Quantifying the mechanistic links between carbon fluxes and forest canopy attributes will advance understanding of leaf-to-ecosystem scaling and its potential application to assessing terrestrial ecosystem metabolism. Important advances have been made, but prior studies that related carbon fluxes to multiple canopy traits are scarce. Herein, presenting data for 128 cold temperate and boreal forests across a regional gradient of 600 km and 5.4°C (from 2.4°C to 7.8°C) in mean annual temperature, I show that stand-scale productivity is a function of the capacity to harvest light (represented by leaf area index, LAI), and to bio chemically fix carbon (represented by canopy nitrogen concentration, %N). In combination, LAI and canopy %N explain greater than 75 per cent of variation in above-ground net primary productivity among forests, expressed per year or per day of growing season. After accounting for growing season length and climate effects, less than 10 per cent of the variance remained unexplained. These results mirror similar relations of leaf-scale and canopy-scale (eddy covariance) maximum photo-synthetic rates to LAI and %N. Collectively, these findings indicate that canopy structure and chemistry translate from instantaneous physiology to annual carbon fluxes. Given the increasing capacity to remotely sense canopy LAI, %N and phonology, these results support the idea that physiologically based scaling relations can be useful tools for global modeling.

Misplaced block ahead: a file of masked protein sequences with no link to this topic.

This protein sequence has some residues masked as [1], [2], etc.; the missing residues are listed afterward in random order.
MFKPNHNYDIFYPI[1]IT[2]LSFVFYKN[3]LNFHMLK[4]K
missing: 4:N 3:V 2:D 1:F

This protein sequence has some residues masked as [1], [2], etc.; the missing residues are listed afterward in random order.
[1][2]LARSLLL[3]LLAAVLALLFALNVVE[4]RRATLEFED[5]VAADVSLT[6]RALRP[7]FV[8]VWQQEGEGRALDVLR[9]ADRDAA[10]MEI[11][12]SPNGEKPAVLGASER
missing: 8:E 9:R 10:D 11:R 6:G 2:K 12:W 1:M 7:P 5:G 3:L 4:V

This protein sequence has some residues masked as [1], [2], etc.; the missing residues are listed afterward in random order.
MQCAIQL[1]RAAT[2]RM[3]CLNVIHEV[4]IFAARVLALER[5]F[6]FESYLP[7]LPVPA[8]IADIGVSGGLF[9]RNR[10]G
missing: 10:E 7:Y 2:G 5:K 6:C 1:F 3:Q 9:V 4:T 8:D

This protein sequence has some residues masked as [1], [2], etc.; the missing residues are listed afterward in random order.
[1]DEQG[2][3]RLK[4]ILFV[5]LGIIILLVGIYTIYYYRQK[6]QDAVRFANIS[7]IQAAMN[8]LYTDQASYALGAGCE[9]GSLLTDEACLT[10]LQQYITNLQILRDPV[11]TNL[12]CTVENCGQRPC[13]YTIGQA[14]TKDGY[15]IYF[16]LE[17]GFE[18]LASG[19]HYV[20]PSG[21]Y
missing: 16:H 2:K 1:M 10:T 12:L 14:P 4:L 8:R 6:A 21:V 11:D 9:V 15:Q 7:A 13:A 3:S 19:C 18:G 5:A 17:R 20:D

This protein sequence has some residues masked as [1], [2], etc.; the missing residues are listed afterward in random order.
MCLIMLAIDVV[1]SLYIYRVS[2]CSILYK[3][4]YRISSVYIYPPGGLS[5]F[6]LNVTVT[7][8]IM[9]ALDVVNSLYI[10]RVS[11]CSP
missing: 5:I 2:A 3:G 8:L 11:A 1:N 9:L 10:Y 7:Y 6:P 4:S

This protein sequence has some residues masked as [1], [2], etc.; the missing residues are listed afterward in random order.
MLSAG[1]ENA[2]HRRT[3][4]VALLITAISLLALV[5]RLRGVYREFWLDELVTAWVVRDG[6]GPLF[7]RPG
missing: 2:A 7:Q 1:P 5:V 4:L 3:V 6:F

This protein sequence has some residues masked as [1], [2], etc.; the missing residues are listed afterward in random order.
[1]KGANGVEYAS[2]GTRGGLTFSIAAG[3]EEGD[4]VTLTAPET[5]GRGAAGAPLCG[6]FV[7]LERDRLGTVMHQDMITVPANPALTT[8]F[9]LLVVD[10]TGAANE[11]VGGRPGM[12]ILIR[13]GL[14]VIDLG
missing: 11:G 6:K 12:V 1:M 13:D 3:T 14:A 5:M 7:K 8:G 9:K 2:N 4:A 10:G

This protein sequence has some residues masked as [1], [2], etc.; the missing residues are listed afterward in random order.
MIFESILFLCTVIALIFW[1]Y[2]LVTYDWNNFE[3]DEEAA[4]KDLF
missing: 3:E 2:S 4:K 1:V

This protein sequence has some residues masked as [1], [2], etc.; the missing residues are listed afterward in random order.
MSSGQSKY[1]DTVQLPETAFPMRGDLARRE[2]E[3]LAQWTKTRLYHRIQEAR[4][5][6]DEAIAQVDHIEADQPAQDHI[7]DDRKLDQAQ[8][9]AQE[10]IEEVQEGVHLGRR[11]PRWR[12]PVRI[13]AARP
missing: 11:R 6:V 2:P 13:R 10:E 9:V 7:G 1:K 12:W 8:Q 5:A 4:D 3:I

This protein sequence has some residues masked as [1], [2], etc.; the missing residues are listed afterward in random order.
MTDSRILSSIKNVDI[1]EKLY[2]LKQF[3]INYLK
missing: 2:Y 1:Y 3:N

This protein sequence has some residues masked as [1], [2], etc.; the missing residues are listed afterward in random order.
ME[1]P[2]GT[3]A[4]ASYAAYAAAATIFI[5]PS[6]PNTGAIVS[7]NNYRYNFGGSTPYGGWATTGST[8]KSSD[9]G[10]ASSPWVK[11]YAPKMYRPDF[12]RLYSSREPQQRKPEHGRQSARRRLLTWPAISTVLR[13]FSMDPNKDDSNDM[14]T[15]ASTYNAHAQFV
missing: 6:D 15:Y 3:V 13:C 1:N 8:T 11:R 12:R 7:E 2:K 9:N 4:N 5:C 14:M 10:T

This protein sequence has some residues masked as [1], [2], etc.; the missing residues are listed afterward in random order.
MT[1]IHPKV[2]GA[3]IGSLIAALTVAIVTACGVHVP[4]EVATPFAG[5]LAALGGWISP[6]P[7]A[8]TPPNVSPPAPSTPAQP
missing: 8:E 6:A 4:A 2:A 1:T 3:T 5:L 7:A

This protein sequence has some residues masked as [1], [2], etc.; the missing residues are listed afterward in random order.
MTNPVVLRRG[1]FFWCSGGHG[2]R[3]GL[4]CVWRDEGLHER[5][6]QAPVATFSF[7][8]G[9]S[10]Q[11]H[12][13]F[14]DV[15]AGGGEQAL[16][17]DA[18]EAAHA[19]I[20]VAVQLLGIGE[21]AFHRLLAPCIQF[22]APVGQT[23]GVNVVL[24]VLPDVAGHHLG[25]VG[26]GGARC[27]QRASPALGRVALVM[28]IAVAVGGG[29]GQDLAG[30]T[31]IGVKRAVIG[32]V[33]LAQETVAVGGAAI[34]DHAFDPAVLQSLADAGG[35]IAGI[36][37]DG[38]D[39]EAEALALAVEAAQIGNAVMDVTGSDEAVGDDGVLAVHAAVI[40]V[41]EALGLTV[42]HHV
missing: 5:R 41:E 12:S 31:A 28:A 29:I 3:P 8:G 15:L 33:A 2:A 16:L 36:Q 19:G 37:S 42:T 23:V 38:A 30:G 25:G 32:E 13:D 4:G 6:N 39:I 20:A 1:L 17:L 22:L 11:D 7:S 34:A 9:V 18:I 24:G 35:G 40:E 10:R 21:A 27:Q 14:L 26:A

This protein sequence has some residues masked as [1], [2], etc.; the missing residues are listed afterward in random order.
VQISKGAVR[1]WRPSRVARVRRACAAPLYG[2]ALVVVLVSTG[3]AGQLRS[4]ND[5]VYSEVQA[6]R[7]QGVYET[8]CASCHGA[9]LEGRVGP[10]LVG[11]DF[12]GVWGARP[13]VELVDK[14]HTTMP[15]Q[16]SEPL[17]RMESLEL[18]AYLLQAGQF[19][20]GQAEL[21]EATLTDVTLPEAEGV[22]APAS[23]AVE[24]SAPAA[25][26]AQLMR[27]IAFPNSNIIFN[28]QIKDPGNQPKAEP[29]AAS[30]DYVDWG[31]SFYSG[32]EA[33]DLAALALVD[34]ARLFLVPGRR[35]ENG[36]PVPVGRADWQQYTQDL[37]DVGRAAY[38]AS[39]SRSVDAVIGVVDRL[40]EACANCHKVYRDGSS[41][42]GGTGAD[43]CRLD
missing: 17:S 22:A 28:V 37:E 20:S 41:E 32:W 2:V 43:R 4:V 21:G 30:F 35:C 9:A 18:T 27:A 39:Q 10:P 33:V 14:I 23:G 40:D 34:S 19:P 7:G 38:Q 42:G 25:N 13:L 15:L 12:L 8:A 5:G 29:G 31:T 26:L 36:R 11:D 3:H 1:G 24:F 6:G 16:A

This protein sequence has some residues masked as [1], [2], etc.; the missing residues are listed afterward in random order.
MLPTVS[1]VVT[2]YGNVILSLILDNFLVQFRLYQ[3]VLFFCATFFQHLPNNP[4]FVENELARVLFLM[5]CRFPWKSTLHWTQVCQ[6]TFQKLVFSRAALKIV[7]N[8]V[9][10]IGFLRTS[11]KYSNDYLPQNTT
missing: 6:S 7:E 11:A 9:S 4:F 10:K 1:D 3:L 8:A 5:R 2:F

|Original language||English (US)|
|Number of pages||7|
|Journal||Proceedings of the Royal Society B: Biological Sciences|
|State||Published - Jun 7 2012|
- Leaf area index